The Empty Windows Part 2

This Week’s Prompt: 119. Art note—fantastick daemons of Salvator Rosa or Fuseli (trunk-proboscis).

The Prior Research:Temptation

Part 1:The Empty Windows, Part 1

I spent the afternoon clearing off the window. It was an exquisite work, really. Along its frame were carved distorted statues and cut outs—when the sun shone down, they cast long and wide shadows down, acting out some play along the walls. Sadly, they had been damaged beyond recognition. I couldn’t tell a knight from a knave, nor a man from a goat among the shapes. But a clever bit of artistry all the same.

The glass of the window was more a shade than anything else. There was an attempt, I think, to guide the light not only over the rotating images, but the window itself. Portions, small lines, were lighter than the rest. To cast an image in lighter shadows perhaps…too small to be entirely successful. But still! I wondered what I might find, in this new window. After it was cleared, I gathered my things, looked upward into the dark.

It was like a looming eye looking down on me, a slumbering giant that dwarfed the house.  As the sun shifted across it, I stared longer. I waited for some vision or sight beyond. I waited for a world in the dark glass—but I saw nothing.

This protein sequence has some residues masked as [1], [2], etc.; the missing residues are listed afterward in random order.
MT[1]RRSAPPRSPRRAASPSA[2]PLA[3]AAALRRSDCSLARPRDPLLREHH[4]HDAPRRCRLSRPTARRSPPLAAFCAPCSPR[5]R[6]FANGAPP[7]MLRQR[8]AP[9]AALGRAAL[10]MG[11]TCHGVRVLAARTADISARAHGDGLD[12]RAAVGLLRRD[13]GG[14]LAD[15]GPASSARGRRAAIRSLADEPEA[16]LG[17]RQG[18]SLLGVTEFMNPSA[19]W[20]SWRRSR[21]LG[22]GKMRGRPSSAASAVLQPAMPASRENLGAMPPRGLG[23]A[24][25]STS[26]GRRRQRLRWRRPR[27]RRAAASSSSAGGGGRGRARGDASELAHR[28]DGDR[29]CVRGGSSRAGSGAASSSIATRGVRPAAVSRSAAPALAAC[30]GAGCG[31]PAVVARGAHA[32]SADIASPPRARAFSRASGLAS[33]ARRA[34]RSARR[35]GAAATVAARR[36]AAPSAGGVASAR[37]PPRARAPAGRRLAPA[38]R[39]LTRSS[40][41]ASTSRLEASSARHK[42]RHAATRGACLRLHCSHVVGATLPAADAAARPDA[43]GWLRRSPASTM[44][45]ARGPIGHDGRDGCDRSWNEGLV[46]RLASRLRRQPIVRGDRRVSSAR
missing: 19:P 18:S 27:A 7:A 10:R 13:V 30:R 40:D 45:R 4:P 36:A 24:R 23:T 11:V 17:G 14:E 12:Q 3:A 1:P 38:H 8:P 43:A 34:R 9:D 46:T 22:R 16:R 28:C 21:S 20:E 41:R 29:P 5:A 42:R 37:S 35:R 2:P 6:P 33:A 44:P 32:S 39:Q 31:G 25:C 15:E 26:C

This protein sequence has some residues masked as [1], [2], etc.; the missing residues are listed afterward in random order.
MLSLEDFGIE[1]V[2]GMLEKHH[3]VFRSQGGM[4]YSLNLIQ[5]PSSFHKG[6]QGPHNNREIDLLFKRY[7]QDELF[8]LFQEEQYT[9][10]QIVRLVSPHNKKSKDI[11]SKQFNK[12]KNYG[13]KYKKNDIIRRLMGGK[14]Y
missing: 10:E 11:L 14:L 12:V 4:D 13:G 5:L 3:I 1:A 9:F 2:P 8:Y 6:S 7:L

Not quite nothing.

I saw myself in the glass. Reflected, distorted. The curves stretched by body, my face and body—it was like a grotesque flower formed of my features. The thin lines looked like abandoned strings falling off my face. Like my reflection hanging from the ceiling, by thin fibirous puppet strings. So perfectly cast, I could feel my own weight above me. It was…disorienting, to see an empty shell of yourself, staring down from a dark and starless sky. Even at noon, there was no color to my reflections skin.

I am not surprised such a window was covered…but I held out hope that day that, in my work, this would open a new insight. A new window into the world beyond. After all, it was so finely made and so opaque—once my vision could pierce it, what wonders would I find behind? What worlds waited?